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Canada has pulled out of the Kyoto accord, the only global, binding treaty on climate change, just a day after the UN climate summit (COP 17) ended in Durban, South Africa.
JOHANNESBURG, South Africa — Canada is formally withdrawing from the Kyoto Protocol, the world's only legally binding treaty on climate change.
The announcement by Canadian environment minister Peter Kent comes just a day after UN climate talks, known as COP 17, concluded in Durban, South Africa.
"Kyoto, for Canada, is in the past, and as such we are invoking our legal right to withdraw from Kyoto," Kent said, CBC News reported.
By withdrawing from the Kyoto Protocol before the end of 2011, Canada will save than estimated $14 billion in penalties for failing to meet emissions reduction targets, Kent told CBC.
Canada is the first country to pull out of the Kyoto treaty.
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During the two-week summit, Kent refused to confirm or deny media reports that Canada had planned to pull out of the Kyoto accord by the end of the year. Canada faced widespread criticism over its stance on climate change issues throughout the Durban conference, including from South Africa's Archbishop Desmond Tutu and the Chinese government.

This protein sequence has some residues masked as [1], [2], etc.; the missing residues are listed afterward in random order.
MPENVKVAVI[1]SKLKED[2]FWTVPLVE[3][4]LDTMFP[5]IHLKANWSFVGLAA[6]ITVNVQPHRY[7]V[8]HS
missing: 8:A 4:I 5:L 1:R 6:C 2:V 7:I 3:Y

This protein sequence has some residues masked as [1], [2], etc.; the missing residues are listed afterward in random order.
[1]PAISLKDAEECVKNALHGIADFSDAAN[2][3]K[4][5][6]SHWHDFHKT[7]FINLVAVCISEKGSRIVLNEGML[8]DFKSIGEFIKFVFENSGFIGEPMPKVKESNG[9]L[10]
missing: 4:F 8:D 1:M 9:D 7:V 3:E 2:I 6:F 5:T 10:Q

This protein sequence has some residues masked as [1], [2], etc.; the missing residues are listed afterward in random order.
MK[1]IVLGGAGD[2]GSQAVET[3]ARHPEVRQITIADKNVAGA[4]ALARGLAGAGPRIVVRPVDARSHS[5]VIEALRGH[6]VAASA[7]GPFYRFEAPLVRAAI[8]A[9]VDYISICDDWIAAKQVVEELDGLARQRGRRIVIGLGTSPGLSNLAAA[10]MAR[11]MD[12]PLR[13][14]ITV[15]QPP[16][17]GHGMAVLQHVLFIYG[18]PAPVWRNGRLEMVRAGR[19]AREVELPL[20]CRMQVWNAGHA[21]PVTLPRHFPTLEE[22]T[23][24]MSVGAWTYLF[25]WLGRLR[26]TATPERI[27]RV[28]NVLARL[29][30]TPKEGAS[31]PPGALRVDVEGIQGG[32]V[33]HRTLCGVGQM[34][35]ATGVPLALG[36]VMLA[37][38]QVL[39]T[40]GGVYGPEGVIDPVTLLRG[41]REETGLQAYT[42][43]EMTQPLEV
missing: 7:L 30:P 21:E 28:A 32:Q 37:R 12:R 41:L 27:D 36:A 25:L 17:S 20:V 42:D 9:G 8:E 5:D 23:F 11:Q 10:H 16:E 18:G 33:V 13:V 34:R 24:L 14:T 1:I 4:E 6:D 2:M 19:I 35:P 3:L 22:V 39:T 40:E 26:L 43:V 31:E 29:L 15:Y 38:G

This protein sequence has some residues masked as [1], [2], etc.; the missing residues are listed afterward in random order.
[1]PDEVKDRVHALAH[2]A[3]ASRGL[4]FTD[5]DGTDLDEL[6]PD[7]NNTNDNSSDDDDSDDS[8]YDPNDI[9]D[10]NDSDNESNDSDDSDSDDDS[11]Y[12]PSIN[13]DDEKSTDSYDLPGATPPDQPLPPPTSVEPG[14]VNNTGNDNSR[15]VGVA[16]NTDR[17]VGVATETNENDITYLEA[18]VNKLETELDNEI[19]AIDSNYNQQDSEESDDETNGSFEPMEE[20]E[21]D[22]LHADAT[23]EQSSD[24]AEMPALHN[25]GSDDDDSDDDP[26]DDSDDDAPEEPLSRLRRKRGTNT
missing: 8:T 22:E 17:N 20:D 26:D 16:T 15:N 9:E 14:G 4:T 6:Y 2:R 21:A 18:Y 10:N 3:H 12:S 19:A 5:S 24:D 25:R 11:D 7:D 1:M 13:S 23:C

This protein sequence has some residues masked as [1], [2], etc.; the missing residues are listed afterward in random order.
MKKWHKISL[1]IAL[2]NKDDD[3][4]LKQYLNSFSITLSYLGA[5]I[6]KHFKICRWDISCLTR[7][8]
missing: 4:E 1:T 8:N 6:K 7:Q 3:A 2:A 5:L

Kent told a press briefing in Durban that he had promised UN climate chief Christiana Figueres "no unfortunate surprises" during the climate talks — but he stonewalled when asked whether Canada would quit Kyoto in the weeks that follow the summit.
In a statement released Tuesday, Figueres said:
"I regret that Canada has announced it will withdraw and am surprised over its timing. Whether or not Canada is a party to the Kyoto Protocol, it has a legal obligation under the convention to reduce its emissions, and a moral obligation to itself and future generations to lead in the global effort."
Canada signed Kyoto in the late 1990s under a Liberal government, but neither the Liberals nor the current Conservative government have met targets for greenhouse gas emissions reductions, the Canadian Press said.
In Durban, negotiators from more than 190 countries agreed to work towards a new climate treaty to replace the Kyoto accord, which expires at the end of 2012.
But the Durban deal falls far short of creating a mandate for ambitious emissions cuts. Instead countries agreed to work towards "a protocol, legal instrument or agreed outcome with legal force," which is to be adopted no later than 2015 but won't come into force until after 2020.
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